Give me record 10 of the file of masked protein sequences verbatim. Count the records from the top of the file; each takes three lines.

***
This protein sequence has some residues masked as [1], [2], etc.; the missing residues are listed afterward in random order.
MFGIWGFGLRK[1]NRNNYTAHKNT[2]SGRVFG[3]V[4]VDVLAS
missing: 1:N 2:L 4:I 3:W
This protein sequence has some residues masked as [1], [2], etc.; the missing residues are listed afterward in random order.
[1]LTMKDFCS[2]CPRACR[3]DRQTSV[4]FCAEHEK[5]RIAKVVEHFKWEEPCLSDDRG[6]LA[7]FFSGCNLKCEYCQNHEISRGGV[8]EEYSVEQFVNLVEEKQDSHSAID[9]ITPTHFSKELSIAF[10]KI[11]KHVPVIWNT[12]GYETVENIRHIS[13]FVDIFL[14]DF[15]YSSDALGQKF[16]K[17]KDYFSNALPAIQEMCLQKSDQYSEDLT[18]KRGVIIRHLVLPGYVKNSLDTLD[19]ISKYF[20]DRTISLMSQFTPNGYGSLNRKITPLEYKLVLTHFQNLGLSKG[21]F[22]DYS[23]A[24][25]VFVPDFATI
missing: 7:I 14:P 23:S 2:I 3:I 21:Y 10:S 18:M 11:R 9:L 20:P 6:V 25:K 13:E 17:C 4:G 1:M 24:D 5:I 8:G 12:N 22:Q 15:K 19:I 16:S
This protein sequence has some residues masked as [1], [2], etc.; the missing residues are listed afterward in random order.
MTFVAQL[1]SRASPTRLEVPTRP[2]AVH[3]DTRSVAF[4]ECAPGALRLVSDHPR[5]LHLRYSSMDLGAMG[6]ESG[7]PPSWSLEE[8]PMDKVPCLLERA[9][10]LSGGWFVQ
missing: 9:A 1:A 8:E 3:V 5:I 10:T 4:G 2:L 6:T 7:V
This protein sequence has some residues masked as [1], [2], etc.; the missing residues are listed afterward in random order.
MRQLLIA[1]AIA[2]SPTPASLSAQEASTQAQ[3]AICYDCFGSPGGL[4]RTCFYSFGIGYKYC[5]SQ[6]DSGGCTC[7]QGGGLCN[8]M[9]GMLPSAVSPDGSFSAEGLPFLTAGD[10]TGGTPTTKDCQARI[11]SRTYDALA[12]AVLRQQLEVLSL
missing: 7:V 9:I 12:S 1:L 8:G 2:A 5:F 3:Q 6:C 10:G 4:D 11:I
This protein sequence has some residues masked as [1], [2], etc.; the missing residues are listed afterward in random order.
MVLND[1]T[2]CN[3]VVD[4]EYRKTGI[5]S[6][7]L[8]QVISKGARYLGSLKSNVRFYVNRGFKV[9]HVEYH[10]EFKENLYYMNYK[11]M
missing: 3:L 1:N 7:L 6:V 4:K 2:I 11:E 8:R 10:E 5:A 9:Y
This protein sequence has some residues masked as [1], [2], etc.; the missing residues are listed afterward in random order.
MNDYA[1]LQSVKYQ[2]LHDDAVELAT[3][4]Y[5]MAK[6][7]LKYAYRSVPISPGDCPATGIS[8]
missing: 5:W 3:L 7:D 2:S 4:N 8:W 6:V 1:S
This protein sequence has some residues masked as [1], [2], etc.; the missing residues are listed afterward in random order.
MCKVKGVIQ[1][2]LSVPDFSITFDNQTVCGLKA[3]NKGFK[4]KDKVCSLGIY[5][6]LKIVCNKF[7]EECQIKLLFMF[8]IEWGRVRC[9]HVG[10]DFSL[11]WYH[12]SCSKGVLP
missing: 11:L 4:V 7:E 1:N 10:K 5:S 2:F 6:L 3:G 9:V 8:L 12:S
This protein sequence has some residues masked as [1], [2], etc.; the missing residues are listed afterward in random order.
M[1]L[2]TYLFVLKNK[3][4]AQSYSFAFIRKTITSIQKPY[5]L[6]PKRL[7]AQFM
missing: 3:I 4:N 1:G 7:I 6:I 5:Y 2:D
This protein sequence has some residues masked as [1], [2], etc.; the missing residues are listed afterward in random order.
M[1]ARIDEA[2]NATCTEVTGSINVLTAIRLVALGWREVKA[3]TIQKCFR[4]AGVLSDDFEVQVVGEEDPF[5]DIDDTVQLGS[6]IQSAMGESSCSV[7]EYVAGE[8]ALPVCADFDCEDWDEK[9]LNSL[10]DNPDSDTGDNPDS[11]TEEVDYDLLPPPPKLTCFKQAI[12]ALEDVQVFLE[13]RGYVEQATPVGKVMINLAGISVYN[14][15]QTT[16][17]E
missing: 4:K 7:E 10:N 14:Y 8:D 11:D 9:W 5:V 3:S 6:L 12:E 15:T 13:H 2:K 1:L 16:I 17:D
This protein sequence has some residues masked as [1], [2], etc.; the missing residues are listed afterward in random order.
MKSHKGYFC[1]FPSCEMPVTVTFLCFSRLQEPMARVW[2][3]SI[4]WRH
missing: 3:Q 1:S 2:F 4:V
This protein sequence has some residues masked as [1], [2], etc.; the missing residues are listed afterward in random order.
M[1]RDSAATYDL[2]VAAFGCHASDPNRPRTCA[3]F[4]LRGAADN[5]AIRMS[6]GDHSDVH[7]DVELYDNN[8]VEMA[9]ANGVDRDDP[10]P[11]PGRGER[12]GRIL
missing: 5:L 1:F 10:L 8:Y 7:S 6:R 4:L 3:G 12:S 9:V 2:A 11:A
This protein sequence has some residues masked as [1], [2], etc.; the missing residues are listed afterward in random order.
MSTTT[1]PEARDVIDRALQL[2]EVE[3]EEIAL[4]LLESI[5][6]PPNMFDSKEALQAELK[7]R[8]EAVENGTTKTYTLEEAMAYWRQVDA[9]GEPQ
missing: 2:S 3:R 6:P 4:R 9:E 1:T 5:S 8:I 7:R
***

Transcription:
This protein sequence has some residues masked as [1], [2], etc.; the missing residues are listed afterward in random order.
MKSHKGYFC[1]FPSCEMPVTVTFLCFSRLQEPMARVW[2][3]SI[4]WRH
missing: 3:Q 1:S 2:F 4:V